My writing style is different now than it was two years ago, yes. I find myself self-editing more as I write because I know my tendencies and bad habits a little bit better.  For example, I know I can be redundant.  I’m also more aware that I sometimes overwrite, or make sentences more complicated than they need to be.   And the list goes on.  But the point is that now I edit as I go in an effort to make my voice clear, simple, and occasionally funny.  I think when I wrote my first draft, I used a lot more grad school type words (ubiquitous and repudiate and such) in an effort to prove my literary chops, or intellect, or whatever you want to call it.  After re-reading it I thought, “Not only do I not talk that way, but I don’t really like it when people talk to me that way either.”  So the tone of my writing has come down to earth a bit more. It’s less academic.  I’m no longer trying to impress anyone with my word choices.  Now I’m simply trying to tell a story that flows, feels authentic, connects to people, and has some sense of humor.

3.  What is your typical writing schedule?  (time of day/duration/location/music?)

 I don’t know if I have a writing schedule.  When I begin a big writing project—and this is a grand total of three times in my life so far—I isolate myself for at least a week.  I get obsessed with an idea that’s been marinating in my head, and dive into writing about it with little regard to the time of day, my food intake, other humans, etc.  Once I emerge from my cave, I let the story sit for a week or so, and then return to it for a few hours each day.  I’m not a morning person, so I like writing in the afternoon or at night, either in silence or with instrumental music on in the background.  And I need to be alone at the beginning of the process.  For re-writing or revision, I like to go to a coffee shop like the one I’m sitting at right now.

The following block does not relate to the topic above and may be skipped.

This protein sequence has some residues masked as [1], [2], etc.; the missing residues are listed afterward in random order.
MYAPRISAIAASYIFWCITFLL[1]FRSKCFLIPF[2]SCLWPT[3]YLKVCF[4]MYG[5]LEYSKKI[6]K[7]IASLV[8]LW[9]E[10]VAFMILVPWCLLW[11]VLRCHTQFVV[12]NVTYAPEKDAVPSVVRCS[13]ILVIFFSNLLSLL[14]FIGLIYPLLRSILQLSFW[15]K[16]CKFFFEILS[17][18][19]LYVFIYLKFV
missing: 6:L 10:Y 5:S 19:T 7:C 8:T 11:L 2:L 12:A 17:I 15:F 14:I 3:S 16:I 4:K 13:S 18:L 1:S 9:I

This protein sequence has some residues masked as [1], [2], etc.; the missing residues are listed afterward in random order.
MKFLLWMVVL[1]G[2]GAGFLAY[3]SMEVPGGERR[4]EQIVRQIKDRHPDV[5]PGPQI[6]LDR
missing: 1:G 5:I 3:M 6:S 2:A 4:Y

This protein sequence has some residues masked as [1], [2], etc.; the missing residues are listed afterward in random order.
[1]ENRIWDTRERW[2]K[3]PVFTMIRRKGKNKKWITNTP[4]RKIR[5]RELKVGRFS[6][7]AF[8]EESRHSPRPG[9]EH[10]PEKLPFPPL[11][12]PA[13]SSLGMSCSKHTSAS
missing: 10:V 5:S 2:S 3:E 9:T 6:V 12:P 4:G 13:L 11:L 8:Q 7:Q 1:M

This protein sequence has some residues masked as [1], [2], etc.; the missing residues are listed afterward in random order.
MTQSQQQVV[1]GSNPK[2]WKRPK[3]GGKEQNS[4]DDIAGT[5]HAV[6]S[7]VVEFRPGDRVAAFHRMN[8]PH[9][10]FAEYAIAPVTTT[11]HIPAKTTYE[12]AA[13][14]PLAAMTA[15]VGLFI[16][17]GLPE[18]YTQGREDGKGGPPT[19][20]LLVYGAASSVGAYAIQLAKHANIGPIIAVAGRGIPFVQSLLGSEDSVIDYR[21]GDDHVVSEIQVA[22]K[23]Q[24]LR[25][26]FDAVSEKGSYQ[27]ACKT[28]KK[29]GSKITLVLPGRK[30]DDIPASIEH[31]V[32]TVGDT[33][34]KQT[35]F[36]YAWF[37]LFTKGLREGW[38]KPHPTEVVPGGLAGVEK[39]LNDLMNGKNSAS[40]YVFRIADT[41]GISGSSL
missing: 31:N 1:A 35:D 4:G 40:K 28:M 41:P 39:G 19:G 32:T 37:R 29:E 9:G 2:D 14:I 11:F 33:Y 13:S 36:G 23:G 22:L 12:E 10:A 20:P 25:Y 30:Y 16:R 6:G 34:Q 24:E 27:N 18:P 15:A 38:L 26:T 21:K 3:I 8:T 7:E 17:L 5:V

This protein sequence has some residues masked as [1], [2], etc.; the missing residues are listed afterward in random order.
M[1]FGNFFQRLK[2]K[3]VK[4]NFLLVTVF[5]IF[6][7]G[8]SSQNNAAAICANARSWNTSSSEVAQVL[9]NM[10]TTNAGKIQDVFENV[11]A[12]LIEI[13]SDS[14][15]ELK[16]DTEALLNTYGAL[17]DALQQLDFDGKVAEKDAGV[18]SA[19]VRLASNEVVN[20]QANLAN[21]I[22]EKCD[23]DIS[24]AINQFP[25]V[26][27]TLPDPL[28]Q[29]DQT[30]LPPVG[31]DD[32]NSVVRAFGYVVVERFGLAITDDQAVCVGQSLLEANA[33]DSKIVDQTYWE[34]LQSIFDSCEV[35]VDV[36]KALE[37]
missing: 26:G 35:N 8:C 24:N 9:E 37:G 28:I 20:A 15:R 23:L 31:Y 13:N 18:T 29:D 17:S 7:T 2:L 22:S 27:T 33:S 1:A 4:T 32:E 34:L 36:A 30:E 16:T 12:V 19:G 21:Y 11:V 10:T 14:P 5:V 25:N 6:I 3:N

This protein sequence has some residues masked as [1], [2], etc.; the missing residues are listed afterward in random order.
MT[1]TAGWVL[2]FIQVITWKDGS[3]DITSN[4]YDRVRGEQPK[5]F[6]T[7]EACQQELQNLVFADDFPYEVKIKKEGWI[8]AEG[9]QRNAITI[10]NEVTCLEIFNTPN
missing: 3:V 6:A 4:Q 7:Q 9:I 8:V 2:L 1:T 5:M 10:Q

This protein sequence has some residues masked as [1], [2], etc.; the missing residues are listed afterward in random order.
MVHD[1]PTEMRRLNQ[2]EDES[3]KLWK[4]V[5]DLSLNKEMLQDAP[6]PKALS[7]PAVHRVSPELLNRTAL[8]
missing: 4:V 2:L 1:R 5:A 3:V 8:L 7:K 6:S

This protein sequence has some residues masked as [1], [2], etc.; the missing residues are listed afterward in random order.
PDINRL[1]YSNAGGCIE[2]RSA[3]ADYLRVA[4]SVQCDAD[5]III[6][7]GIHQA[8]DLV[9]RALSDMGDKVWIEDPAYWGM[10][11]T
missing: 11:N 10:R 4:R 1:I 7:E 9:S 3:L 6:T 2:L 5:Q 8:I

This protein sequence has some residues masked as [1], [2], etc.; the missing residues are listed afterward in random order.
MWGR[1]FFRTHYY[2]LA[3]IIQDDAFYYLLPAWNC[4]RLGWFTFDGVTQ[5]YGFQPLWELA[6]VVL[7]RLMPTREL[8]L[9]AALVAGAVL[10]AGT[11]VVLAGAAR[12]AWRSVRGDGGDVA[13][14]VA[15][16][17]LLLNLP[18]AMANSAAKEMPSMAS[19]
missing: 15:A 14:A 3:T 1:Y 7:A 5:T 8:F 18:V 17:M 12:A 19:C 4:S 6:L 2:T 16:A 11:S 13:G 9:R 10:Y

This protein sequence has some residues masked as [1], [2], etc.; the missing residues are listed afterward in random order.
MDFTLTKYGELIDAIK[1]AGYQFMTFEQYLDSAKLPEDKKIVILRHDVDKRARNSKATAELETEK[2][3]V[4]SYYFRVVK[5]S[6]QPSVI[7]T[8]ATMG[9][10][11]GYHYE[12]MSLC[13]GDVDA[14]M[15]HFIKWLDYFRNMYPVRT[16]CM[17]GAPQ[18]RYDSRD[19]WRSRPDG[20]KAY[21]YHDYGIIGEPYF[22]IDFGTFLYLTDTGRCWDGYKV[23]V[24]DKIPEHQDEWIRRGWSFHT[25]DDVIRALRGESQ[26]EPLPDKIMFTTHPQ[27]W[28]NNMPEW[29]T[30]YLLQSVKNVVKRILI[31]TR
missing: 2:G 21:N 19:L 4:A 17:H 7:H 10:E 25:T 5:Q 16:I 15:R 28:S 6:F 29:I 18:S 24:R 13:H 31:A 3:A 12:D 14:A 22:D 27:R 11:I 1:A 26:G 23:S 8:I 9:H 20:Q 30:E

4.  Did you have a vision of what this project would be before you started?  Did the book fulfill that vision or depart from it? 

I wanted to write a novel for maybe seven years, but I had no strong vision of what it would be.  About four years ago, the idea of Frank Diego’s story began to develop.  At first I visualized only a few scenes, then (about two years ago) the story concept came together and I wrote 80 pages in two weeks.  Since then the story and its characters have evolved quite a bit.  Many chapters have been added and cut.  But I knew from the time I wrote those first 80 pages that it would become a novel– mostly because I knew of the online self-publishing industry, and I knew anyone could “publish” a novel these days.  Now that it’s in printed book form, it’s just a question of: Is it decent and interesting enough to be purchased and read by a large audience?  That still remains to be seen.  So, the initial vision of To Be Frank Diego has been fulfilled and has evolved far beyond my first concept of the story.  But the project itself will not be finished—or fulfilled– until I’ve promoted it far beyond my friends and Facebook contacts and had some anonymous critical feedback.

5.  Who was your most influential teacher? Author?

I have flashes of many good teachers who’ve influenced me.  First, there was Dr. Bennett, who somehow made me feel like I was smart back in the eighth grade when I felt pretty dumb.  He was encouraging and inspirational.  I also remember my first writing teacher my freshman year in college.  When we met and discussed my creative writing assignment, he sounded very sympathetic and told me he was sorry about my traumatic childhood experience I’d written about.  He explained that he could tell it really happened to me.  When I told him it was pure fiction, he was a bit embarrassed, but it gave me an indication that I might be a decent writer.

Jervey Tervalon was my creative writing teacher at UCLA.  He was the first published author I’d met, so when he encouraged me to write more, it meant a lot.  He also advised me to write what I know about most, based on personal experience, and that’s stuck with me.  But the most influential teachers over the last ten years have been, hands down, my own students.

Dominic Carrillo will be signing books at the Art Bar in New York City on Thursday, July 19th, 6-8 pm.  You can read more about him and To Be Frank Diego here.